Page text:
Sunday, January 13, 2013

Believe It or Not

By: Judi Stuart
Port Discover - Visitor Services Manager


Fred Fearing, the original Rose Buddy - Scrapbook
Elizabeth City, North Carolina
Main St - Business Section - Early 1900's
Taken from
In a publication about Elizabeth City printed in the early 1900’s, it was predicted that the thriving coastal city would become one of the largest, most progressive towns in North Carolina by the year 1915.

Based on the number of successful businesses, rate of construction, number of boats licensed to do business on the river, the number of farming, fishing, and lumber businesses, the future success of the town was a sure thing.

Events happen, things change, and predictions fail.

The dawning of the new year always prompts people to make predictions about many areas of life such as business, the economy, the stock market, sports, politics, natural disasters, pandemics, scientific discovery, weather, and many others.

Author Sean Covey shares the “Top 10 Stupid Quotes of All Time” which includes the following predictions:
  • “Everything that can be invented has been invented.”-C.H. Duell, US Commaner of Patients in 1899.
  • “The earth is the center of the Universe.”-Ptolemy, Egyptian Astronomer in the second century.
  • “Man will never reach the moon, regardless of all the future scientific advances.”- Dr. Lee DeForest, inventor and Father of Radio, 1967.
  • “Television won’t be able to hold on to any market it captures after the first six months. People will soon get tired of staring at the plywood box every night.” -Darryl Zanuck, Head of 20th Century Fox in 1946.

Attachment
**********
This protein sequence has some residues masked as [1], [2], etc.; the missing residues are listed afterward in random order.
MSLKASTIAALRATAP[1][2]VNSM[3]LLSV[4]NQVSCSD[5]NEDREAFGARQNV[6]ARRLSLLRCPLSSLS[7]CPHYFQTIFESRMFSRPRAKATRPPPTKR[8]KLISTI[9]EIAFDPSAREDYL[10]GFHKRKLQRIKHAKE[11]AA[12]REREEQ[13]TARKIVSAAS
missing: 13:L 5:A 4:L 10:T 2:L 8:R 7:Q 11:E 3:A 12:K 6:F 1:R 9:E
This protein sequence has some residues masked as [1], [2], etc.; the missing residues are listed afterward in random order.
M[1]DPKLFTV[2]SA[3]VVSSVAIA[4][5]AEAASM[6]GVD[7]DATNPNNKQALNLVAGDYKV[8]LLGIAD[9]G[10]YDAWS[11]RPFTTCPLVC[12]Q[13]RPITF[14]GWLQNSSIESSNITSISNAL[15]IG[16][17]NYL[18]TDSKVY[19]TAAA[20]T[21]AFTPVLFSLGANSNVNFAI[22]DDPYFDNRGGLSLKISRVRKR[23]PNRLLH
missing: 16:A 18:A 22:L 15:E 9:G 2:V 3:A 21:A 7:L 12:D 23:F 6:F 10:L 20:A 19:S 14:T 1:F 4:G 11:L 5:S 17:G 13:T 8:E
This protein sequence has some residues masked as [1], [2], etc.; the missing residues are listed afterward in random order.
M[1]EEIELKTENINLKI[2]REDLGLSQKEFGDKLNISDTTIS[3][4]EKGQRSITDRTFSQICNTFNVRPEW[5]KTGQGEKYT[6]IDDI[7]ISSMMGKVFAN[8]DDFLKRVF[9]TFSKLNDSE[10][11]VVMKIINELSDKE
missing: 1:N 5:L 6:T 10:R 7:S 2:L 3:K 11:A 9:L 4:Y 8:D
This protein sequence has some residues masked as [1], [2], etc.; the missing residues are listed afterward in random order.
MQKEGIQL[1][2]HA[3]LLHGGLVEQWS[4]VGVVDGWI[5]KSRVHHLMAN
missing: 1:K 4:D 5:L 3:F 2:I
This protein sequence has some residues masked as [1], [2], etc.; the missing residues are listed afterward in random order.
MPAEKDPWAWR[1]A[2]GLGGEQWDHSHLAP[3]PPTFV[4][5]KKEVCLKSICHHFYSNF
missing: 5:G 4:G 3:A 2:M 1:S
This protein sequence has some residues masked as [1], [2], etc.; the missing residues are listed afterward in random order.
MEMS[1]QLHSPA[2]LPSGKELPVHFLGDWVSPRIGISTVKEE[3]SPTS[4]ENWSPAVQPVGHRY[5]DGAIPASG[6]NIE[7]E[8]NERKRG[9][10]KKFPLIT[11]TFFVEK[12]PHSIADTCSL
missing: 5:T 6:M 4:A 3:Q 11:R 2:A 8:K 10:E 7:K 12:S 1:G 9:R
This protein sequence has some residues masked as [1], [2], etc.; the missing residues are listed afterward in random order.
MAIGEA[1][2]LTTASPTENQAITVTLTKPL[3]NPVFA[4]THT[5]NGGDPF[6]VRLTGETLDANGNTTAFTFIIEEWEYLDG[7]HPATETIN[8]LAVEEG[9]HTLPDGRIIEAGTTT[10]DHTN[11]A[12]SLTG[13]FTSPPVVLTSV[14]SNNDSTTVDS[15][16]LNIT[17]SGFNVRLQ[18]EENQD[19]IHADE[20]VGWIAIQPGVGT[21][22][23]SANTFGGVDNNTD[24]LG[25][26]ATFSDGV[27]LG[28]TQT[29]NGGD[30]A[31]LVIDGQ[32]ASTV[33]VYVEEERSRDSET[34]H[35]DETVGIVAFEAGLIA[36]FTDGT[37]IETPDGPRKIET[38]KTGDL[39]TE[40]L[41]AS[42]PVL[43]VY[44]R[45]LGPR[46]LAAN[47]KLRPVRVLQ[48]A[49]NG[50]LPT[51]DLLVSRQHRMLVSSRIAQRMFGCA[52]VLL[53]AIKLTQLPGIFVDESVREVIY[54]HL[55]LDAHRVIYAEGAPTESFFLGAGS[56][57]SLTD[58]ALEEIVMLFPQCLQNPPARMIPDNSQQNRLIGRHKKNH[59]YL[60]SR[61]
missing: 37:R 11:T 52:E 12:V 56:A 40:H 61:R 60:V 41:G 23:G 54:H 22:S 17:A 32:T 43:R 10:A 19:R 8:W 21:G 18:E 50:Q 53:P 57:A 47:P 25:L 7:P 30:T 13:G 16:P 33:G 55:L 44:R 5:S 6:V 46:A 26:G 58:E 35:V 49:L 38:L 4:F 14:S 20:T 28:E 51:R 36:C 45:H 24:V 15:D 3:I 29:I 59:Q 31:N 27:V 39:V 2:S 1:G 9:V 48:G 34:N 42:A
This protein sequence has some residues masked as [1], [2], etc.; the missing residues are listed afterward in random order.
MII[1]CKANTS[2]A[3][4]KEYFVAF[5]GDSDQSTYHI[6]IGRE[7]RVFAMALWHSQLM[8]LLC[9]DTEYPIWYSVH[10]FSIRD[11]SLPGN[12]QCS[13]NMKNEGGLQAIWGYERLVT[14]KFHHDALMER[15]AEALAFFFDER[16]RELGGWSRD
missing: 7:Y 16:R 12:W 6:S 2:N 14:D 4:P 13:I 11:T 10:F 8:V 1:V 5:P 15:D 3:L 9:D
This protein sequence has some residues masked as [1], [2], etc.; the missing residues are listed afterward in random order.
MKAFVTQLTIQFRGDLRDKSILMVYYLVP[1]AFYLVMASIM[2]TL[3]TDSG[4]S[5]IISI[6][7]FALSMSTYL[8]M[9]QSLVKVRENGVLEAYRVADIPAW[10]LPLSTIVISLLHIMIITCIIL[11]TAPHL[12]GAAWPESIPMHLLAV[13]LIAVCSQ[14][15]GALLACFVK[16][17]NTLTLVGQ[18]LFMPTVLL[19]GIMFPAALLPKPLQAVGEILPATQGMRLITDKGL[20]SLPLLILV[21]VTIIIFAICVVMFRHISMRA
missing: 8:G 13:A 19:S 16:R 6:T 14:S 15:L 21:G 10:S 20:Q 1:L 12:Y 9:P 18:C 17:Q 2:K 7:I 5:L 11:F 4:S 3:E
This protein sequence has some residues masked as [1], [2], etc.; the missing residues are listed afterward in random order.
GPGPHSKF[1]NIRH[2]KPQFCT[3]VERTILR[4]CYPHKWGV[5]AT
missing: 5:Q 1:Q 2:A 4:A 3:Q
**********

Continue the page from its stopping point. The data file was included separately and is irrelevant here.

People have always had a compulsion to know the future. For centuries, Greeks consulted the Oracle at Delphi, an old woman who lived in a cave and was believed to have the power to see into the future. Ben Franklin created his Poor Richard’s Almanac which put forth predictions about weather and other bits of useful wisdom.

Other famous predictors from many areas of thought include Nostradamus, Leonardo Da Vinci, H.G. Wells, Isaac Asimov, and Alvin Toffler. Most non-scientific seers of the future use their powers of observation, past experiences, and individual knowledge to project what the future holds.

Making predictions is part of all scientific experimentation. Even young students working on their science fair projects must predict, form a hypothesis, collect data, test their ideas, and come to a conclusion.

American statistician and author Nate Silver has garnered much attention for his work in several fields of prediction. As a sabermetrician, an analyzer who uses baseball statistics to make predictions, he gained world recognition for his amazing accuracy. In the area of politics, his ability as a psephologist was demonstrated when he correctly predicted the outcomes in both the 2008 and 2012 presidential elections.

Using polls, finance information, and voting data, Silver was correct in 49 of 50 states in his pre-election analysis. His book, The Signal and the Noise-Why So Many Predictions Fail-But Some Don’t, was named Amazon’s number one non-fiction book for 2012. Silver’s methods have changed the science of prediction.

Some predictions might be called prophecy, but others are the result of careful scientific and mathematical study and calculation.
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